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The "Ben Hur"

Description

The "Ben Hur" motor car is shown on Mesquite Street (the 200 block of NE 1st Avenue), Mineral Wells, Texas. This new and larger gasoline-powered car joined two "Dinky Cars" (Esther and Susie--named for the daughters of the railroad's co-owner, banker Cicero Smith) on the Mineral Wells Lakewood Park and Scenic Railway in 1908. The railway ceased operation in 1909, a year after the larger car was added to the fleet. Mineral Wells was probably one of the few cities in the United States which had gasoline-powered street cars. One of the boys shown standing beside it is Mr. Whatley ...

Creation Information

Creator: Unknown. Creation Date: Unknown.

Context

This photograph is part of the collection entitled: A. F. Weaver Collection and was provided by Boyce Ditto Public Library to The Portal to Texas History, a digital repository hosted by the UNT Libraries. It has been viewed 410 times . More information about this photograph can be viewed below.

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Provided By

Boyce Ditto Public Library

The Boyce Ditto Public Library materials include local history from the A. F. Weaver Collection featuring resort souvenir guides and photos of Mineral Wells from its founding to the present. There is extensive coverage of the Hexagon House, the Baker Hotel, Camp/Fort Wolters and the many mineral wells that made the city a major resort in the first half of the 20th Century.

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Description

The "Ben Hur" motor car is shown on Mesquite Street (the 200 block of NE 1st Avenue), Mineral Wells, Texas. This new and larger gasoline-powered car joined two "Dinky Cars" (Esther and Susie--named for the daughters of the railroad's co-owner, banker Cicero Smith) on the Mineral Wells Lakewood Park and Scenic Railway in 1908. The railway ceased operation in 1909, a year after the larger car was added to the fleet.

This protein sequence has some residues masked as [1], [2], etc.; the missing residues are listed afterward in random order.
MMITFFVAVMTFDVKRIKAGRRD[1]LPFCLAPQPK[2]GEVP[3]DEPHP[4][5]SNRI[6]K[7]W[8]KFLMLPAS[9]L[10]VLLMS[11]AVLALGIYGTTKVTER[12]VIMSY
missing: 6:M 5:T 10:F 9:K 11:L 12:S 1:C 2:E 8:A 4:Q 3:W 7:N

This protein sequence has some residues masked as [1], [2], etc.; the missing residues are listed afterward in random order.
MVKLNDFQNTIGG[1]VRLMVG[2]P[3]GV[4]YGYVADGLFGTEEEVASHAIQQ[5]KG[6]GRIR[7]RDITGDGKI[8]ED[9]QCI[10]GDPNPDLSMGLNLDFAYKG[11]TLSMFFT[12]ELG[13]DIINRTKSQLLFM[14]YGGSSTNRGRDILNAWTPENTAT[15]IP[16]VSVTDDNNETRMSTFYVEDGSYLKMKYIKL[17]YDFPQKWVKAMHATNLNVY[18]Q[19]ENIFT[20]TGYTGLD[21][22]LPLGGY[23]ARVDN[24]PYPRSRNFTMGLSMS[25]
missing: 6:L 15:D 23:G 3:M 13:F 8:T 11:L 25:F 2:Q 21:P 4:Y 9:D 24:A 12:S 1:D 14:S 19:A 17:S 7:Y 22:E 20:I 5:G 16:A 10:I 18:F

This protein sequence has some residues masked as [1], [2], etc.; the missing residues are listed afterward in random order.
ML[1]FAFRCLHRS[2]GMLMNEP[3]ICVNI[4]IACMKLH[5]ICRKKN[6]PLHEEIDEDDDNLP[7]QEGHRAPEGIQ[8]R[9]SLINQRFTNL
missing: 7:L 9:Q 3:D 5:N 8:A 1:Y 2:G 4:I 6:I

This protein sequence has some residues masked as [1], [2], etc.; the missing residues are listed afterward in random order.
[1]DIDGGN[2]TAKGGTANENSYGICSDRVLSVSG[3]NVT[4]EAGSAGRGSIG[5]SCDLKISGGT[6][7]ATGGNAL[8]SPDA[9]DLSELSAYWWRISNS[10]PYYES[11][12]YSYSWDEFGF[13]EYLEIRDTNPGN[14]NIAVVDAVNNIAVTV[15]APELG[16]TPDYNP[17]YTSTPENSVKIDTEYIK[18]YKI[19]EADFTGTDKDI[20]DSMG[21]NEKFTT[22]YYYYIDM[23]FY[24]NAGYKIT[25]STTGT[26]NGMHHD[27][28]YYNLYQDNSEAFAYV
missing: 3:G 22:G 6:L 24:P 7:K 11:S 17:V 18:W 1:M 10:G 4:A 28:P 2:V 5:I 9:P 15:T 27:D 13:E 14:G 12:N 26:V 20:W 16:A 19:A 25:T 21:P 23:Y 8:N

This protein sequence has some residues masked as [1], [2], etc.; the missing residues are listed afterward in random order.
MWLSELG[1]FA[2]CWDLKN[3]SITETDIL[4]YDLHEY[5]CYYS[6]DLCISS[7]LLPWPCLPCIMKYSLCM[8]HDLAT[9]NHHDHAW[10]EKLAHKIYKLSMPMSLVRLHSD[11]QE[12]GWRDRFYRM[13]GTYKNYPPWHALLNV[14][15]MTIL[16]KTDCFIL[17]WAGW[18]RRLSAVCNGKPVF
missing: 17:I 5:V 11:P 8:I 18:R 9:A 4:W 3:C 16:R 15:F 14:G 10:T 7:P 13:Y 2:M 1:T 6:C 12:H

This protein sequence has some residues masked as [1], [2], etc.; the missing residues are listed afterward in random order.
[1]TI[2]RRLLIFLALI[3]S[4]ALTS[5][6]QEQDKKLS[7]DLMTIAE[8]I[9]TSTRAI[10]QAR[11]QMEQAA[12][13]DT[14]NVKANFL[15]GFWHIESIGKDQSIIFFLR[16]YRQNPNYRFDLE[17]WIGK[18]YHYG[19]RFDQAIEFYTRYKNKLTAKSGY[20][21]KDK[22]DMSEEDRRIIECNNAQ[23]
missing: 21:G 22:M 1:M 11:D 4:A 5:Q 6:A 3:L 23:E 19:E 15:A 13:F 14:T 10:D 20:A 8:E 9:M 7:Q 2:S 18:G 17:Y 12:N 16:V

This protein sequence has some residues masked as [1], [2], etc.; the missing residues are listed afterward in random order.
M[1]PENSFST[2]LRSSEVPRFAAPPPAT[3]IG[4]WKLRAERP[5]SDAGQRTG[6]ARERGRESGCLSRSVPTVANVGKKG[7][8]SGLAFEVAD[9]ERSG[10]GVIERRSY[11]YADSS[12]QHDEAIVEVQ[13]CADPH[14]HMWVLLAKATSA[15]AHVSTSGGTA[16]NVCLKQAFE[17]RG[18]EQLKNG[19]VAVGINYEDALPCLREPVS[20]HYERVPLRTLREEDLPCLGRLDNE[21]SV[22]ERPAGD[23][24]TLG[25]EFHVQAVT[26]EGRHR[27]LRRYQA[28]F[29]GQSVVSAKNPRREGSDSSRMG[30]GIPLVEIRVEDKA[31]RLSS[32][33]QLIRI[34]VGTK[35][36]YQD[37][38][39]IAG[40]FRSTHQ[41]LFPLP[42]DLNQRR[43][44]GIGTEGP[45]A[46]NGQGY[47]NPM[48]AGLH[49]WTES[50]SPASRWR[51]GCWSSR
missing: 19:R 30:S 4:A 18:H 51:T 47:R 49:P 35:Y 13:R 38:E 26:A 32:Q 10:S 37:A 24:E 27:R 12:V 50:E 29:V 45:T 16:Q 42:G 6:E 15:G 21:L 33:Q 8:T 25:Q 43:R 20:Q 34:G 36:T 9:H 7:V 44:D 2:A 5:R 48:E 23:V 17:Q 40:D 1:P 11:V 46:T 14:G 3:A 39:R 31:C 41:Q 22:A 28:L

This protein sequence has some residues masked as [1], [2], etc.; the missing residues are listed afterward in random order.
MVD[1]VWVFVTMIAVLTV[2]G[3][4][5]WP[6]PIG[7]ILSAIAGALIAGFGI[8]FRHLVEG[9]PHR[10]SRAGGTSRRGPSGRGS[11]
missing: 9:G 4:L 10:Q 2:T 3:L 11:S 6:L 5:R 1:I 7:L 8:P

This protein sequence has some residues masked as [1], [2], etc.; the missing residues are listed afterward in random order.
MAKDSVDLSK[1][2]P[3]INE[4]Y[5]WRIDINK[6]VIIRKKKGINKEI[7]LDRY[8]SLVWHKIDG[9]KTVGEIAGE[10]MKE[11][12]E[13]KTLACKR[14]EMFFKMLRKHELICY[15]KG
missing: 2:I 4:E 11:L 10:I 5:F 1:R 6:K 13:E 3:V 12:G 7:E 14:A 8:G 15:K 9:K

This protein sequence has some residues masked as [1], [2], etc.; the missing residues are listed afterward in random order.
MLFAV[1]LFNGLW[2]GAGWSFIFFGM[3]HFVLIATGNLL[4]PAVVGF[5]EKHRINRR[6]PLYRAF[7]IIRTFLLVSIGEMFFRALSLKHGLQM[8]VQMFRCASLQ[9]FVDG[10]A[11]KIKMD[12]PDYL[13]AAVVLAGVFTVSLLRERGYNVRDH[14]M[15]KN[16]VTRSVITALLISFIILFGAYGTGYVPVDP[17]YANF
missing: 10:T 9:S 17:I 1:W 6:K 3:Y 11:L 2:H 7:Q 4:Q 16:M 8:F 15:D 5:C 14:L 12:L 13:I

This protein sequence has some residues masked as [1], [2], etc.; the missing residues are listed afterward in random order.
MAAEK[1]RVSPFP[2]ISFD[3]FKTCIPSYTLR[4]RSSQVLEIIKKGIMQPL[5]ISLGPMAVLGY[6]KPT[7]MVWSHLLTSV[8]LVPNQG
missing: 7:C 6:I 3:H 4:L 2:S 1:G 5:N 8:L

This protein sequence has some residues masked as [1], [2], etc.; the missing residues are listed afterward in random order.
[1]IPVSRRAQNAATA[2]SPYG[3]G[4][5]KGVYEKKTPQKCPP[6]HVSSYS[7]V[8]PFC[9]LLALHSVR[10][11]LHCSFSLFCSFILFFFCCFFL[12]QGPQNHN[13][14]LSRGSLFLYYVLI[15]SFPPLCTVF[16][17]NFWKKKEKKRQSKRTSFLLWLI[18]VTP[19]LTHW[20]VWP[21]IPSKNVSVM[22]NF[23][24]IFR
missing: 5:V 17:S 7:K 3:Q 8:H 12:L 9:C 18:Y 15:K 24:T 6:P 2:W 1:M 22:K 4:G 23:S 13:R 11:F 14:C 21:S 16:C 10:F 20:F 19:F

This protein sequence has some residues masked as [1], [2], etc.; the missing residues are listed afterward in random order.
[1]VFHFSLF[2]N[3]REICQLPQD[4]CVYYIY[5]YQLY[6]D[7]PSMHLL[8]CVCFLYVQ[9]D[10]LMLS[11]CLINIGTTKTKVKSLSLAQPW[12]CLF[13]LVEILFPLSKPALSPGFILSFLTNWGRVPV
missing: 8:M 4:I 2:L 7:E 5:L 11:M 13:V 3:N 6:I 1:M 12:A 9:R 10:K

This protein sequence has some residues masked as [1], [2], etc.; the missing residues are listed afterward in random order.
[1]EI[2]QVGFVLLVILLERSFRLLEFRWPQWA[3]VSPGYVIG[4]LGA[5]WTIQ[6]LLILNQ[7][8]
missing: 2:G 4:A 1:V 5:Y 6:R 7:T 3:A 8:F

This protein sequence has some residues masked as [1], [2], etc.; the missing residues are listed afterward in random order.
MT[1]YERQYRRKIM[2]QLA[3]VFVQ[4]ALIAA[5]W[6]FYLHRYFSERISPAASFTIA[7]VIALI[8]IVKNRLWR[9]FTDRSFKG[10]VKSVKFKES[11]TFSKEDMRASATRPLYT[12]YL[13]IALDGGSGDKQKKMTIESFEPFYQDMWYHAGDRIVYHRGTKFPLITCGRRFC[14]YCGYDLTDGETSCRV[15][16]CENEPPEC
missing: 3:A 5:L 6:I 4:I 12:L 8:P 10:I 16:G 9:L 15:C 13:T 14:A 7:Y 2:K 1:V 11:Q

Mineral Wells was probably one of the few cities in the United States which had gasoline-powered street cars. One of the boys shown standing beside it is Mr. Whatley of local automobile fame.
This photograph is shown on page 74 of "TIME WAS In Mineral Wells", Second Edition. The Scenic Railway, on which the "Dinky Cars" operated, was owned by banker Cicero Smith; and Ed Dismuke, owner of the Famous Water Company. It carried passengers every quarter-hour from Mineral Wells around the south flank of West Mountain to the recreation area of Lake Pinto. A 'round trip fare was fifteen cents. Dismuke's Famous Mineral Water wells were located around Lake Pinto, and water was pumped over the mountain to the Famous Water Company and its drinking pavilion.
The building on the left edge of the picture with the arched windows was M.H. Coleman's Clothing and Shoes for gentlemen. It was later occupied by Wallace Distributing Company. The building still stands diagonally northwest across NE 1st. Avenue from the Baker Hotel.

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This photograph is part of the following collection of related materials.

A. F. Weaver Collection

This colorful panorama covers the founding of Mineral Wells through its mercurial growth as a resort center and army town up to the present. It features photos from local historian and photographer A.F. Weaver as well as local families and established research sources.

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Creation Date

  • Unknown

Added to The Portal to Texas History

  • Aug. 8, 2006, 7:38 p.m.

Description Last Updated

  • June 15, 2015, 9:44 a.m.

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Total Uses: 410

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Citations, Rights, Re-Use

The "Ben Hur", photograph, Date Unknown; (texashistory.unt.edu/ark:/67531/metapth16317/: accessed January 20, 2017), University of North Texas Libraries, The Portal to Texas History, texashistory.unt.edu; crediting Boyce Ditto Public Library.